Migration, Mining, and the African Diaspora: Guyana in the by Barbara P. Josiah (auth.)

By Barbara P. Josiah (auth.)

From the overdue 1800s, African employees migrated to the mineral-rich hinterland components of Guyana, mined gold, diamonds, and bauxite; diverse the country's economic climate; and contributed to nationwide improvement. using genuine property, monetary, and loss of life documents, in addition to oral debts of the exertions migrants in addition to colonial officers and mining businesses' info saved in nationwide information in Guyana, nice Britain, and the U.S. Library of Congress, the learn situates miners into the historic constitution of the country's fiscal improvement. It analyzes the staff allure to mining from agriculture, their options of "order and progress," and the way they formed their lives in confident methods instead of turning into mere sufferers of colonialism. during this contentious plantation society suffering from adverse kin among the commercial elites and the laboring type, as well as generating the strategically very important bauxite for the aviation period of global Wars I & II, for nearly a century the employees braved the ecologically opposed and occasionally lethal environments of the gold and diamond fields within the quest for El Dorado in Guyana.

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24 28 G u ya n a : M i g r at i o n a n d M i n i n g Sentiments expressed about the unsuitability and repeated denigrations of Asian labor by several witnesses to the labor commissioners were contradictions at best, and at worse, insidious utterances. At the onset of the migratory movement from the coast to the interior, planters and their allies were concerned about the loss of labor from sugar production. Hence, the expressions about the unsuitability of East Indians for gold and diamond mining belied the true intentions of keeping this segment of the workforce permanently in coastal sugar and other agricultural production.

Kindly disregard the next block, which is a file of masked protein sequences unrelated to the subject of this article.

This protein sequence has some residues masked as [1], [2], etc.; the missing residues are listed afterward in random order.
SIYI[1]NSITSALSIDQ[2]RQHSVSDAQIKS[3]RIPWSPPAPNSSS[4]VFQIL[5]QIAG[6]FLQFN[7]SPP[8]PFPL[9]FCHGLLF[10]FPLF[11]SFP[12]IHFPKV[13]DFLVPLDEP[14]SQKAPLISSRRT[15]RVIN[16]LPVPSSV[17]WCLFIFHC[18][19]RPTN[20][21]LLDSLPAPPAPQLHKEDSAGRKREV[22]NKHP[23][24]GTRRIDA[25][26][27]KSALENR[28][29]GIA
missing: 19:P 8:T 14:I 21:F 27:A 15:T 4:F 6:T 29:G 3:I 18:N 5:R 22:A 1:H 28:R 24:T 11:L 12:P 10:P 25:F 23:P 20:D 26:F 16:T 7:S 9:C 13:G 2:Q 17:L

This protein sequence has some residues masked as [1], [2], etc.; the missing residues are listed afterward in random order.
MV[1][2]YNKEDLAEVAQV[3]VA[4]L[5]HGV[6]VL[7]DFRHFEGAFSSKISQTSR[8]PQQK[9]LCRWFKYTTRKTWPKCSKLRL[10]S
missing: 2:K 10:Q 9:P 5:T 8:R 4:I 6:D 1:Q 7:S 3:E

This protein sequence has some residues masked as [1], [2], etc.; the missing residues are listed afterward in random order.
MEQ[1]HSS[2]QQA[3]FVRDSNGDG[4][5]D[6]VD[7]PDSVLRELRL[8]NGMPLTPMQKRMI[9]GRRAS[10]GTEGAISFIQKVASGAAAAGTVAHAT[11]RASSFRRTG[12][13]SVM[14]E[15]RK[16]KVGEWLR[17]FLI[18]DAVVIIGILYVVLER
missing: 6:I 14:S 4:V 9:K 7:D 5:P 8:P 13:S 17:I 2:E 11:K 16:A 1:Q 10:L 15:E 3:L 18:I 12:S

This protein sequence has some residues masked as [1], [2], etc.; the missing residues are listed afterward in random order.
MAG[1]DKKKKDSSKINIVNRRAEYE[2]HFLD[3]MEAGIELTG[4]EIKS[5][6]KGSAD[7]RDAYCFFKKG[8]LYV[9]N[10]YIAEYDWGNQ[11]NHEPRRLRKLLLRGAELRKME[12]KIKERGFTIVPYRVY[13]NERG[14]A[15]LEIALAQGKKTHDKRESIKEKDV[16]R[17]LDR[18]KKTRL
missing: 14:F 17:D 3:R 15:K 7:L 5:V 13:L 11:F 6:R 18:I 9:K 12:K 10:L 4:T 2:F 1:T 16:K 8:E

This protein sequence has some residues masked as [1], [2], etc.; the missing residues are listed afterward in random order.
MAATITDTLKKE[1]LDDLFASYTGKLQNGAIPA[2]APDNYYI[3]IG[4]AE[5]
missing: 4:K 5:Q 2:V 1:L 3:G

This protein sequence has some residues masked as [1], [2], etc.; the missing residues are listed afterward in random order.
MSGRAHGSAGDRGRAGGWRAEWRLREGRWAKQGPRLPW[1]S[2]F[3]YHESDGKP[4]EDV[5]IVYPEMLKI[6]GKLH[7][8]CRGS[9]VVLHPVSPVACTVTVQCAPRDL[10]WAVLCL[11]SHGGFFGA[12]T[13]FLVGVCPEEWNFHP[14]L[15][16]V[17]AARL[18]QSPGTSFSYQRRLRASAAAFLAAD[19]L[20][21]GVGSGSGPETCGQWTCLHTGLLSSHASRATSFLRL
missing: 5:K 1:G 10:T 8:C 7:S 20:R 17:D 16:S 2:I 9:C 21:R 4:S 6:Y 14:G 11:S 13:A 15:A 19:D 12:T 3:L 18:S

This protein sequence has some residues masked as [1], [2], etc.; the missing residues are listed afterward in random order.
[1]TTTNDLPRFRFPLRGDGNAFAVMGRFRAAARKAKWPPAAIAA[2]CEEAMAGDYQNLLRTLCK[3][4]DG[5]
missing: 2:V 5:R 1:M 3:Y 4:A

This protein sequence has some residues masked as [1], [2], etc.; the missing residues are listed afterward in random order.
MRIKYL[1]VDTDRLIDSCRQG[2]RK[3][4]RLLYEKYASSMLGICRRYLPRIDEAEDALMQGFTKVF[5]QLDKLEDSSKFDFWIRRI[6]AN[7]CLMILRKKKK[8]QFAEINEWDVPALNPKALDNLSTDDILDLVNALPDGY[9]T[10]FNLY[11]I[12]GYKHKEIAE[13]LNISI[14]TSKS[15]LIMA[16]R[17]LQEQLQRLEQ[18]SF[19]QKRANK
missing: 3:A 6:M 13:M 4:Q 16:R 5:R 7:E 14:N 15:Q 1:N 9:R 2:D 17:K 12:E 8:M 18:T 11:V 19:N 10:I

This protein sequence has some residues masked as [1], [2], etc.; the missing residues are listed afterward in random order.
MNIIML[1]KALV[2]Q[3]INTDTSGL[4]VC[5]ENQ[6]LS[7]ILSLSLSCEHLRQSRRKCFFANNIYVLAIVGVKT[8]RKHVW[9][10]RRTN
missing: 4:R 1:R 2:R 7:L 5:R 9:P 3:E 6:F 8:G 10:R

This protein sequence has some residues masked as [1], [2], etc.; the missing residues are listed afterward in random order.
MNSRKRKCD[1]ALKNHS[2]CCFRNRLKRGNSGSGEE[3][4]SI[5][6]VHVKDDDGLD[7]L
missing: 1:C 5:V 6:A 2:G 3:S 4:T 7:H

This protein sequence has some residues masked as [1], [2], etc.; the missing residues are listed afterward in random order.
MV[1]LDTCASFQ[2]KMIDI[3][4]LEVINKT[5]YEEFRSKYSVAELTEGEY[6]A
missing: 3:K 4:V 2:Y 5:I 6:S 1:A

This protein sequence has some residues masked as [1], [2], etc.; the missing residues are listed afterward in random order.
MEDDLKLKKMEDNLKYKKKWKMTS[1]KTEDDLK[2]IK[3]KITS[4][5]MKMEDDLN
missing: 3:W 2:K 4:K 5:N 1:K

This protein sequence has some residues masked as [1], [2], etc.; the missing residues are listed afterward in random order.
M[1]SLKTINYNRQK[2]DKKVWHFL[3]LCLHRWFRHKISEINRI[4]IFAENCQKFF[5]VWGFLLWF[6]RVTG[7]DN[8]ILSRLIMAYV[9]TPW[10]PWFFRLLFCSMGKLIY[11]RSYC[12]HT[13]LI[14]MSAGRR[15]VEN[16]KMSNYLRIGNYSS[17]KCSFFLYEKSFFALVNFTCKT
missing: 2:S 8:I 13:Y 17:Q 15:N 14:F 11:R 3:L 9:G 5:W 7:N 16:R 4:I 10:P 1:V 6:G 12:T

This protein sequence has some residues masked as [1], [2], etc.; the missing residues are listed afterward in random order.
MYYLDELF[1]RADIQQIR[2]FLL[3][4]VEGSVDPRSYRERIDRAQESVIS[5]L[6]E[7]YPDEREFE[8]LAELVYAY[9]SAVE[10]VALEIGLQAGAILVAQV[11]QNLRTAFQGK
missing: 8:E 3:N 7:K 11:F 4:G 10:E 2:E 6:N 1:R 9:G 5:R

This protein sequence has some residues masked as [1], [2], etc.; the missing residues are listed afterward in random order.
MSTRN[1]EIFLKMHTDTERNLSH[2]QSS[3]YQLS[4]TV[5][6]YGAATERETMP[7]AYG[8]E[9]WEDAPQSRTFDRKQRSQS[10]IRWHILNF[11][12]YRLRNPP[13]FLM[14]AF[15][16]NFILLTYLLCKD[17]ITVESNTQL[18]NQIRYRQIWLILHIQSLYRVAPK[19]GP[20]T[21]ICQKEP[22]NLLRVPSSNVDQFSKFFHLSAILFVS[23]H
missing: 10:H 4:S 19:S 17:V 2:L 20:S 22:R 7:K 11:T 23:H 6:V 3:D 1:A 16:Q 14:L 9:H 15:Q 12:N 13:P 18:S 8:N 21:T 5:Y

Europeans were investors and businesspersons, as well as agents and managers involved in the transportation of people, goods, and services between the coast and hinterland. 65 In the 1850s, the first group of Chinese indentured immigrants arrived. By 1891, a total of 13,434 Chinese immigrants had come to Guyana, but owing to factors including high mortality rates, only 3,714 of them were present that year. Chinese immigrants became associated with businesses in the interior of the colony. ”66 By 1913, many Chinese were investors in gold and diamond mining, held gold mining grants, concessions, and prospecting licenses, or were claim-holders.

23 Agricultural and mining interests were amenable to recruiting and organizing workers of a particular profile and to exerting as much control over them as possible. The evidence and findings of the commission underscored the value of the labor of Africans to Guyana’s existence and prosperity. Although the labor migrants who were recruited seemed destined for plantations, it was a ruse to acclimatize them to local conditions in coastal agriculture production before sending them to work in interior gold and diamond fields.

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